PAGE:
By GILLIAN McARTHUR
The American poet Emily Dickinson may have never visited upstate New York, however, that area will depict her home in a Public Broadcasting System show about her life and work.
The show is one part of a 13-part series called "Visions and Voices," focusing on the work of the American poets. The series, which will include Robert Frost, Walt Whitman, T.S. Eliot and Emily Dickinson, among others, is to be aired in the 1986 season. Here we see "Emily" (Actress Mary Lane), Bonny and myself getting set up for a drawing room scene - photo courtesy - NY Center for Visual History
Approximately a decade of the poet's life was spent in a rather solitary style with her Newfoundland dog, Carlo. Aotea's Bonnavista Beauty, called Bonny and owned by Gillian McArthur, will play the part of Carlo in the hour long movie.
Actually, the reclusive poet never strayed far from her home in Amherst, Massachusetts. The producers, however, quickly realized that the modern-day Amherst had changed so much that the authenticity was lost. Even the old home was modernized on the advice of Brockport College theater design professor Richard Montgomery, the producers decided that Leroy, Caledonia and the outskirts of Rochester were the best setting for 19th century Amherst.
"Emily" and Bonny at the piano - photo courtesy - NY Center for Visual History
A male dog was first considered for the part of Carlo. However, since some of the shooting would take place in the Leroy Historical House, it was decided at the last minute that a female would be more suited near the brocades and antiques.
The day before the shooting, the director, Veronica Young, and her assistant came out to see if any of my Newfoundlands could play the part. When they were introduced to Bonny, they were pleased with her attitude and personality. I was told that she must be quiet on the set since there would be people, lights and camera action. I thought she would perform nicely because she is easy going and has been recently shown in competition. After a little basic obedience practice and grooming, we were all set to play the part of Carlo.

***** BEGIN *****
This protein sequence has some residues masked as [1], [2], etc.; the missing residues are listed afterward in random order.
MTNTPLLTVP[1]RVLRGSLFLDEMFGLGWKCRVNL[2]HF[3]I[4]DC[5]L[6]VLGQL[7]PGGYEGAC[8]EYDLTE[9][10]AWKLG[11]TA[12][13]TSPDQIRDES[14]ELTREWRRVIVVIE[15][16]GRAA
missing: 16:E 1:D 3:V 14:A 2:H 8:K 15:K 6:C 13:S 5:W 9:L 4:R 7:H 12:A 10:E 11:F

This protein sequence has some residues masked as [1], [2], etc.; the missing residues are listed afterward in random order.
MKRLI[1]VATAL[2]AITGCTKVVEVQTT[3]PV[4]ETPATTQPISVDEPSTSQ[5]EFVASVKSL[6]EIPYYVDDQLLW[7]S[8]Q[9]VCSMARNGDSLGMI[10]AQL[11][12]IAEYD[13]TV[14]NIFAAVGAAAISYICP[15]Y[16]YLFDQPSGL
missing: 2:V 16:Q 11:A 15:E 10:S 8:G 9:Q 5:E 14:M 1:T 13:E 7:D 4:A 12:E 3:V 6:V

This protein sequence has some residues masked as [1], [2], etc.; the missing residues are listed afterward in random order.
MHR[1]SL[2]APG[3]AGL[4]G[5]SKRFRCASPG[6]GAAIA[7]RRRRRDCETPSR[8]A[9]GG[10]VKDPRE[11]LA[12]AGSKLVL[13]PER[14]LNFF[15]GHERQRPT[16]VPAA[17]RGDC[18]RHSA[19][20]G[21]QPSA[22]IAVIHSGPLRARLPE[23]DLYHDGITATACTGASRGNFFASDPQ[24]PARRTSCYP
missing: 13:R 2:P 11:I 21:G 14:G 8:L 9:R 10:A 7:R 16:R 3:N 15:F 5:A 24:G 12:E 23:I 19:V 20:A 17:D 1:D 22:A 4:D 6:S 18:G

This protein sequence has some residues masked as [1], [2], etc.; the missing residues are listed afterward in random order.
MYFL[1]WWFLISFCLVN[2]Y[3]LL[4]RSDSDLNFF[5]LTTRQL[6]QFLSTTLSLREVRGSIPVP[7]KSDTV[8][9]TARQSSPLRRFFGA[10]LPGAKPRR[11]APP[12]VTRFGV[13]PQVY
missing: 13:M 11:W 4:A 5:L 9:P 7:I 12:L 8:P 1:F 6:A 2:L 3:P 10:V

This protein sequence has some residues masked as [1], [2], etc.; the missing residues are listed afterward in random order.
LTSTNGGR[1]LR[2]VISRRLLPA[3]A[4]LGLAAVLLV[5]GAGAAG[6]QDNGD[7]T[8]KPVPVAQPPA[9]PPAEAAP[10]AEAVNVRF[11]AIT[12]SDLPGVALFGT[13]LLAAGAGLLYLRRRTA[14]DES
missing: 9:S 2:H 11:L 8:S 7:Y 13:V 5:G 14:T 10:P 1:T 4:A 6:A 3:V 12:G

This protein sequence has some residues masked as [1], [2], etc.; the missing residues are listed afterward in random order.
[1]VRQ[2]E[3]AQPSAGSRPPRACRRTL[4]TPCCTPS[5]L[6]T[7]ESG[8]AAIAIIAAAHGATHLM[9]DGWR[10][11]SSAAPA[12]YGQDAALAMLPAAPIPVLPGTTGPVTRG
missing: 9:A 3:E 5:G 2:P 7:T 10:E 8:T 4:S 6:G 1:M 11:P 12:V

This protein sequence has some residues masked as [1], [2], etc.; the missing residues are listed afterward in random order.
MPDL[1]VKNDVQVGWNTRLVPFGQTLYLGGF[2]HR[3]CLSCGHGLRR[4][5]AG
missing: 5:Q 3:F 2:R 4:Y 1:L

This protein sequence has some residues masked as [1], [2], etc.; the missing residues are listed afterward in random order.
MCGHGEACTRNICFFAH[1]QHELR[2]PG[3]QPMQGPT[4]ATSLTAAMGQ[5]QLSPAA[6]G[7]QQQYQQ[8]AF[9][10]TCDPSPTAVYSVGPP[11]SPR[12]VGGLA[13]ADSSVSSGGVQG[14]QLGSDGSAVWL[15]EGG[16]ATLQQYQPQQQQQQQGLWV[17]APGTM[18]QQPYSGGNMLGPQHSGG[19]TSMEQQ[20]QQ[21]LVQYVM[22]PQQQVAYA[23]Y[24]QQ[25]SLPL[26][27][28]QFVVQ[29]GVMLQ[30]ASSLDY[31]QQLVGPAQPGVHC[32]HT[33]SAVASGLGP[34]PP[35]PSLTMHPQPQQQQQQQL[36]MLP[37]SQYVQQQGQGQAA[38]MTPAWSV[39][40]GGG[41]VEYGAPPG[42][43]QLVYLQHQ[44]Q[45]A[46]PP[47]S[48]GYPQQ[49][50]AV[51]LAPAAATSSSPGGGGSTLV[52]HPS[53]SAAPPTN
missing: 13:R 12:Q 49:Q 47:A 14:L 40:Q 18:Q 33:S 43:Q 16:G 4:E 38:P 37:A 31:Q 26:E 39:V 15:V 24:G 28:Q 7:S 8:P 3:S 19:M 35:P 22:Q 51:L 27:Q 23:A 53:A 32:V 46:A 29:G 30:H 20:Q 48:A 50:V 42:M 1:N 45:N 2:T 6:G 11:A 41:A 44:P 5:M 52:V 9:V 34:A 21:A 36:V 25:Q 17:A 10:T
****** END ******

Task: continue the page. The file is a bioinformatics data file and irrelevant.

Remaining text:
I was a little apprehensive at first, wondering if Bonny would obey hand signals and look enthusiastic about meeting a person whom she had never met. After the first day, it seemed that everything would be fine. Bonny performed well with Emily in front of the camera. Shots were taken in the drawing room, bedroom and library.
Probably the most difficult shot was to get Bonny to run out of the house, down the path to a horse and carriage where she was expected to greet Emily who had just returned from a long trip. We must have used a bag full of liver treats that day!
Getting the dog to stay under the piano while Emily was playing it was also tricky. This problem was solved by hiding me under the piano, where I occupied Bonny with another bag full of liver treats.
It was all an incredibly interesting three days. The crew spoiled Bonny with food and petting. How she will behave when her name appears in the credits, is open to debate! Since PBS is always on a low budget, there was little finance except for paying for gas expenses. Working with the crew on the movie was great fun.
Bonny needs one more point to complete her championship. However, that may have to wait because puppies are expected in mid-September. She has been line bred to her grandsire, Ch. Tuckamore's Dutch of Pouch Cove. The film crew tells me that she is now their mascot and that her photo is hanging on the cutting room wall. They would like to be informed about her progress.
Be watching for Emily and Carlo in "Visions and Voices" sometime in '86.